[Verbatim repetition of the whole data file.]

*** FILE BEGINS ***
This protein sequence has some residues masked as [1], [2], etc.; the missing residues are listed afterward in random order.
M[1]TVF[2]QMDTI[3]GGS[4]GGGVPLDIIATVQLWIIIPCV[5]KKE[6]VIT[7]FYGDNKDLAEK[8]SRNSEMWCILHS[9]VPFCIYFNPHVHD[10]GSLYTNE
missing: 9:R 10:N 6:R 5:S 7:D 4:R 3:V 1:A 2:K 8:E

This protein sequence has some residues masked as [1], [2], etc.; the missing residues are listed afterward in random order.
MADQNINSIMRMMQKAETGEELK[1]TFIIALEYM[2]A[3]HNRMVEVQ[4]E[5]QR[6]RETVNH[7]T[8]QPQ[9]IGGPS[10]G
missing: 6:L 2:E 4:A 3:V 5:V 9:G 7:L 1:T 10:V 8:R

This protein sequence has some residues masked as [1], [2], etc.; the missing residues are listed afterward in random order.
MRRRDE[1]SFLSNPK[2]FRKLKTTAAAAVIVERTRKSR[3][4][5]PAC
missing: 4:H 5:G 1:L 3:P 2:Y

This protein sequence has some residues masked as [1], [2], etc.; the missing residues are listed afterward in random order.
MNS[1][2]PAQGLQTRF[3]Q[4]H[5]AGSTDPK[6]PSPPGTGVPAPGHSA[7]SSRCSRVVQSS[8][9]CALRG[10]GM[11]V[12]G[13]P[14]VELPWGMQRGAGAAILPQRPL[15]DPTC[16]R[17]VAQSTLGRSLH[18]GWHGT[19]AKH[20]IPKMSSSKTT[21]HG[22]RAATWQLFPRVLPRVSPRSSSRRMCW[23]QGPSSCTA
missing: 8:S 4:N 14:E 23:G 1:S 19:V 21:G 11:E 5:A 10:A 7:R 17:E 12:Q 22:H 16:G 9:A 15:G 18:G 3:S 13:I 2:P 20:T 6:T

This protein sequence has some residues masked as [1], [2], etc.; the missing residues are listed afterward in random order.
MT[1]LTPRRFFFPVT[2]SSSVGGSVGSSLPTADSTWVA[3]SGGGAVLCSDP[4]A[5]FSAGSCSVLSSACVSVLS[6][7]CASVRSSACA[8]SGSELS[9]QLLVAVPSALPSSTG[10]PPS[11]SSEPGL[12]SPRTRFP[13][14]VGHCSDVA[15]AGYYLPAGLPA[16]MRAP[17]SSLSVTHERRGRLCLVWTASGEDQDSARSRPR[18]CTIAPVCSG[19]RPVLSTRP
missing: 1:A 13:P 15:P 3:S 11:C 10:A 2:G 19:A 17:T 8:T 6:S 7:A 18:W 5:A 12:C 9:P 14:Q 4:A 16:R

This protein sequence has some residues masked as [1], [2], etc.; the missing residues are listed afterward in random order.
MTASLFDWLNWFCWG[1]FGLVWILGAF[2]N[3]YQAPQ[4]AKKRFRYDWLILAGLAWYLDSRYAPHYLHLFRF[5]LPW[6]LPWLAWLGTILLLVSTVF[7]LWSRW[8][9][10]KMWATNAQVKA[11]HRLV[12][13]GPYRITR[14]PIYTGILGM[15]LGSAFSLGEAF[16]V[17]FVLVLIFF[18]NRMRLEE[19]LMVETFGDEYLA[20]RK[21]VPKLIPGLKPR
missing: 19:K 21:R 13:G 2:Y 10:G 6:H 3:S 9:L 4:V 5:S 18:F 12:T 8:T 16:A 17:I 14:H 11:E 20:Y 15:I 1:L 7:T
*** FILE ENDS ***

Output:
This protein sequence has some residues masked as [1], [2], etc.; the missing residues are listed afterward in random order.
M[1]TVF[2]QMDTI[3]GGS[4]GGGVPLDIIATVQLWIIIPCV[5]KKE[6]VIT[7]FYGDNKDLAEK[8]SRNSEMWCILHS[9]VPFCIYFNPHVHD[10]GSLYTNE
missing: 9:R 10:N 6:R 5:S 7:D 4:R 3:V 1:A 2:K 8:E

This protein sequence has some residues masked as [1], [2], etc.; the missing residues are listed afterward in random order.
MADQNINSIMRMMQKAETGEELK[1]TFIIALEYM[2]A[3]HNRMVEVQ[4]E[5]QR[6]RETVNH[7]T[8]QPQ[9]IGGPS[10]G
missing: 6:L 2:E 4:A 3:V 5:V 9:G 7:L 1:T 10:V 8:R

This protein sequence has some residues masked as [1], [2], etc.; the missing residues are listed afterward in random order.
MRRRDE[1]SFLSNPK[2]FRKLKTTAAAAVIVERTRKSR[3][4][5]PAC
missing: 4:H 5:G 1:L 3:P 2:Y

This protein sequence has some residues masked as [1], [2], etc.; the missing residues are listed afterward in random order.
MNS[1][2]PAQGLQTRF[3]Q[4]H[5]AGSTDPK[6]PSPPGTGVPAPGHSA[7]SSRCSRVVQSS[8][9]CALRG[10]GM[11]V[12]G[13]P[14]VELPWGMQRGAGAAILPQRPL[15]DPTC[16]R[17]VAQSTLGRSLH[18]GWHGT[19]AKH[20]IPKMSSSKTT[21]HG[22]RAATWQLFPRVLPRVSPRSSSRRMCW[23]QGPSSCTA
missing: 8:S 4:N 14:E 23:G 1:S 19:V 21:G 11:E 5:A 10:A 7:R 17:E 12:Q 22:H 16:G 9:A 15:G 18:G 3:S 13:I 2:P 20:T 6:T

This protein sequence has some residues masked as [1], [2], etc.; the missing residues are listed afterward in random order.
MT[1]LTPRRFFFPVT[2]SSSVGGSVGSSLPTADSTWVA[3]SGGGAVLCSDP[4]A[5]FSAGSCSVLSSACVSVLS[6][7]CASVRSSACA[8]SGSELS[9]QLLVAVPSALPSSTG[10]PPS[11]SSEPGL[12]SPRTRFP[13][14]VGHCSDVA[15]AGYYLPAGLPA[16]MRAP[17]SSLSVTHERRGRLCLVWTASGEDQDSARSRPR[18]CTIAPVCSG[19]RPVLSTRP
missing: 1:A 13:P 15:P 3:S 11:C 10:A 2:G 19:A 17:T 8:T 6:S 7:A 18:W 5:A 12:C 9:P 14:Q 4:A 16:R

This protein sequence has some residues masked as [1], [2], etc.; the missing residues are listed afterward in random order.
MTASLFDWLNWFCWG[1]FGLVWILGAF[2]N[3]YQAPQ[4]AKKRFRYDWLILAGLAWYLDSRYAPHYLHLFRF[5]LPW[6]LPWLAWLGTILLLVSTVF[7]LWSRW[8][9][10]KMWATNAQVKA[11]HRLV[12][13]GPYRITR[14]PIYTGILGM[15]LGSAFSLGEAF[16]V[17]FVLVLIFF[18]NRMRLEE[19]LMVETFGDEYLA[20]RK[21]VPKLIPGLKPR
missing: 19:K 21:R 13:G 2:Y 10:G 6:H 3:S 9:L 4:V 5:S 18:F 12:T 8:T 16:A 17:I 14:H 11:E 20:Y 15:I 1:L 7:T